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'West Elm Caleb' embodies what people resent and fear about online dating

After a story about a bad date went viral on TikTok, other people came forward with their own stories. Some experts say the experiences are emblematic of a broken dating scene.

Everyone has a "West Elm Caleb."

That's the person who, after matching on a dating app and enjoying the ebb and flow of banter, showers a first date with compliments and good vibes, only to disappear without so much as a text the next day.

The experience is so familiar that when one person shared their story on TikTok about a tall and handsome man who took them out only to ghost them later, dozens chimed in, saying they, too, had been loved and left by "W.E.C." The hashtag went viral, with more than 16 million views as of Thursday. TikTok even tweeted about the phenomenon, although it later deleted the tweet.

The bad etiquette, considered by some to be par for the course in New York City's dating scene and on the dating apps, has sparked a conversation about the toxic traits men and women endure trying to find love — especially online.

Situations like being "love-bombed" by a date only to be ghosted have become a norm when it comes to connections made online, leaving many to resent the scene altogether.

Some experts say the experiences are emblematic of a broken dating scene.

Yue Xu and Julie Krafchick, the co-hosts of the podcast Dateable, said that among the many issues that come with online dating, one of the most flagrant is a lack of accountability.

So posting on a platform like TikTok and commiserating about someone who appears to be a serial bad dater can feel like a way to hold people responsible for their behavior.

"In today's world, with the dating apps as the primary vehicle, especially during the pandemic, there's this anonymity that allows people to do things — if your aunt sets you up with someone, you're not going to ghost that person. But a rando on Tinder? Why not? There's no one that's going to catch you," Krafchick said.

Xu said that, in New York City, where the date from the original viral TikTok post took place, the dating scene is particularly fraught when it comes to accountability. She said the ability to date in the city's five boroughs means your date in Manhattan will most likely never run into your date in Queens.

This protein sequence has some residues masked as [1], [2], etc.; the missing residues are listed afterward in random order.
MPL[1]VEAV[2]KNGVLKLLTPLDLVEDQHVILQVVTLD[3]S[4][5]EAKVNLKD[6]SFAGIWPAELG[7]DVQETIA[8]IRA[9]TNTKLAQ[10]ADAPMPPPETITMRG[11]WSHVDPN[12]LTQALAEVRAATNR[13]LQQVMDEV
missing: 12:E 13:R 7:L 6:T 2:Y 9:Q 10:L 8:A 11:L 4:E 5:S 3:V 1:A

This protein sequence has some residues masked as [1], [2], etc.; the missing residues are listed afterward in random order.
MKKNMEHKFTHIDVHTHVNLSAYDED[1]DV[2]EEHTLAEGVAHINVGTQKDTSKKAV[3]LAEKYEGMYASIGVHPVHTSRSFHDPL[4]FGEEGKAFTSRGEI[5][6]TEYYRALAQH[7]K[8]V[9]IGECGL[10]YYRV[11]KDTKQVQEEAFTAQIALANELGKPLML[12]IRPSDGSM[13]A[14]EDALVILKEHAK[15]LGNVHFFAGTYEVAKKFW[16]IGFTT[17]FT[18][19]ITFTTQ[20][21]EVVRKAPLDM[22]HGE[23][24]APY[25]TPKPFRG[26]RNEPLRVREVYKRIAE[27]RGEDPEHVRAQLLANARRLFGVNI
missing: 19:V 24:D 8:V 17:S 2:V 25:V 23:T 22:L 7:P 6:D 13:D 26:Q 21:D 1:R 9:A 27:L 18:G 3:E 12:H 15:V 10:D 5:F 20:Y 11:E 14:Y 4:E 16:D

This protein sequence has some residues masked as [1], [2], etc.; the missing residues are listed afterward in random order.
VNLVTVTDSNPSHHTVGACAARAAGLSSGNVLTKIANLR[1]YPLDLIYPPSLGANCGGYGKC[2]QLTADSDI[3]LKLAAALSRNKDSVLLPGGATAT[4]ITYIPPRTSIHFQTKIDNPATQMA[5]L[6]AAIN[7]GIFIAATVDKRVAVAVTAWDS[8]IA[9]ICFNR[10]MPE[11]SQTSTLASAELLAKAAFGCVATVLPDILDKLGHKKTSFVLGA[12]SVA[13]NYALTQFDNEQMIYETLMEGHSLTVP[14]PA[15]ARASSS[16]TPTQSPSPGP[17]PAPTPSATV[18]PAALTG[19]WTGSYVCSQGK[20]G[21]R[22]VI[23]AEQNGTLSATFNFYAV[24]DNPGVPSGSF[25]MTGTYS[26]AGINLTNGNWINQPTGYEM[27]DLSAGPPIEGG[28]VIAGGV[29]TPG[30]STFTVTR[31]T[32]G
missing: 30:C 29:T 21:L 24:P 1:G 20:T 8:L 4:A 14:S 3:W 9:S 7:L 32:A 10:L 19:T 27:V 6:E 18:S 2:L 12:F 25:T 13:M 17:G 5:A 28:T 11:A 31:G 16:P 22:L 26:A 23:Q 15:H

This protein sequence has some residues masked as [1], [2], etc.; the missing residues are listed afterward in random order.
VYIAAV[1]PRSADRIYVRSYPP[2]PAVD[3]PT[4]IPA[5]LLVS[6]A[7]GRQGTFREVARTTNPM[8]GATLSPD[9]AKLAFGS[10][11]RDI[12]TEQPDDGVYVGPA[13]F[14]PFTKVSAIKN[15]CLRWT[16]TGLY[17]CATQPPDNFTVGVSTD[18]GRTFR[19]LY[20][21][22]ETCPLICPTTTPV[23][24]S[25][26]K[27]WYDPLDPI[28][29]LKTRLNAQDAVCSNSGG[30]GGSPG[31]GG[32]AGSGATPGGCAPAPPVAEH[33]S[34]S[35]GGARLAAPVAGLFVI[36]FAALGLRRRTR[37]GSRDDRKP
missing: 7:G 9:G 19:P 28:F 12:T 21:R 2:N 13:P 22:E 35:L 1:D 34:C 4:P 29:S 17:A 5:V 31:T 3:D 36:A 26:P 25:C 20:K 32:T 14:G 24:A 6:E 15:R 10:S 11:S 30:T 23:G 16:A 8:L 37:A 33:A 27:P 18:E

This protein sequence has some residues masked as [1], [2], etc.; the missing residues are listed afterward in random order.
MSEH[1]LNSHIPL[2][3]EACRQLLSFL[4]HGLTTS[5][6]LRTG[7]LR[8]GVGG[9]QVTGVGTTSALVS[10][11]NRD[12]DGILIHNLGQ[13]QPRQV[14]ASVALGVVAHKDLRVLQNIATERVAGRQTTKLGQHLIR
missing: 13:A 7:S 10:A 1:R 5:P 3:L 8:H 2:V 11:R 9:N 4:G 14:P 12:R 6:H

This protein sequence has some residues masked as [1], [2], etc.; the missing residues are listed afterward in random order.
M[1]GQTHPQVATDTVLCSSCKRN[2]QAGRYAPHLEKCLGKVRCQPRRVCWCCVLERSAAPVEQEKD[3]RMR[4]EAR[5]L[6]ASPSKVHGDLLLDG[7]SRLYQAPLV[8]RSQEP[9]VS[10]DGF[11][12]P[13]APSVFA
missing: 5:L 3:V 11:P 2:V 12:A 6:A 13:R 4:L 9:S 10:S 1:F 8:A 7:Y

"New York is the prime spot for doing this," she said. But "it happens everywhere."

The scorn of the bad dating behavior bonded a group of women who all say they went on dates with “West Elm Caleb,” which led the moment to go viral.

Some said they had gone out with him only to never hear back. Others said that they matched with him on an app and that conversation simply petered out. Some described people in their own lives who reminded them of the man in question.

As the online debate raged, a growing wave of anger directed at “West Elm Caleb” evolved into a discussion of whether such stories are being blown out of proportion. The internet’s propensity for piling on people who go viral for what some people consider tame transgressions has been front-of-mind for some social media watchers, echoing the situation around “couch guy.”

The toxicity of the online dating scene is universal not only to all locations, but also to all genders, Xu said. However, she added a caveat.

"Women are so much better at hiding their tracks," she said. "Dating multiple people, leading them on, going on dates that overlap — it's just modern dating."

Although the bad behavior is frustrating to those in the dating scene and has caused many looking for love to become jaded, Xu and Krafchick said the "West Elm Caleb" saga led to a moment of community.

As the stories spread, not only were TikTokers able to warn one another about a potential heartbreaker, but they also commiserated over past bad dates they'd been on.

Krafchick and Xu suspect that the shared experience and sense of frustration are what led the hashtag to take off.

"I think a lot of people can identify with the 'Caleb' of their life. If you look on TikTok, there are married women ... making TikToks about this," Krafchick said.

I think a lot of people can identify with the ‘Caleb’ of their life.

— Julie Krafchick, co-host of the Dateable Podcast

In addition, two parties are responsible for a date's going well, not just one, Xu and Krafchick noted.

Many women who posted videos on TikTok identified red flags, such as being "love-bombed" on the first date. Xu and Krafchick said it's important for people to recognize the red flags early on and to communicate their boundaries.

"If we can take control of our own dating behaviors and say, 'These are my boundaries, my expectations, my values,'" Xu said, "then you can filter out the 'Calebs' of the world."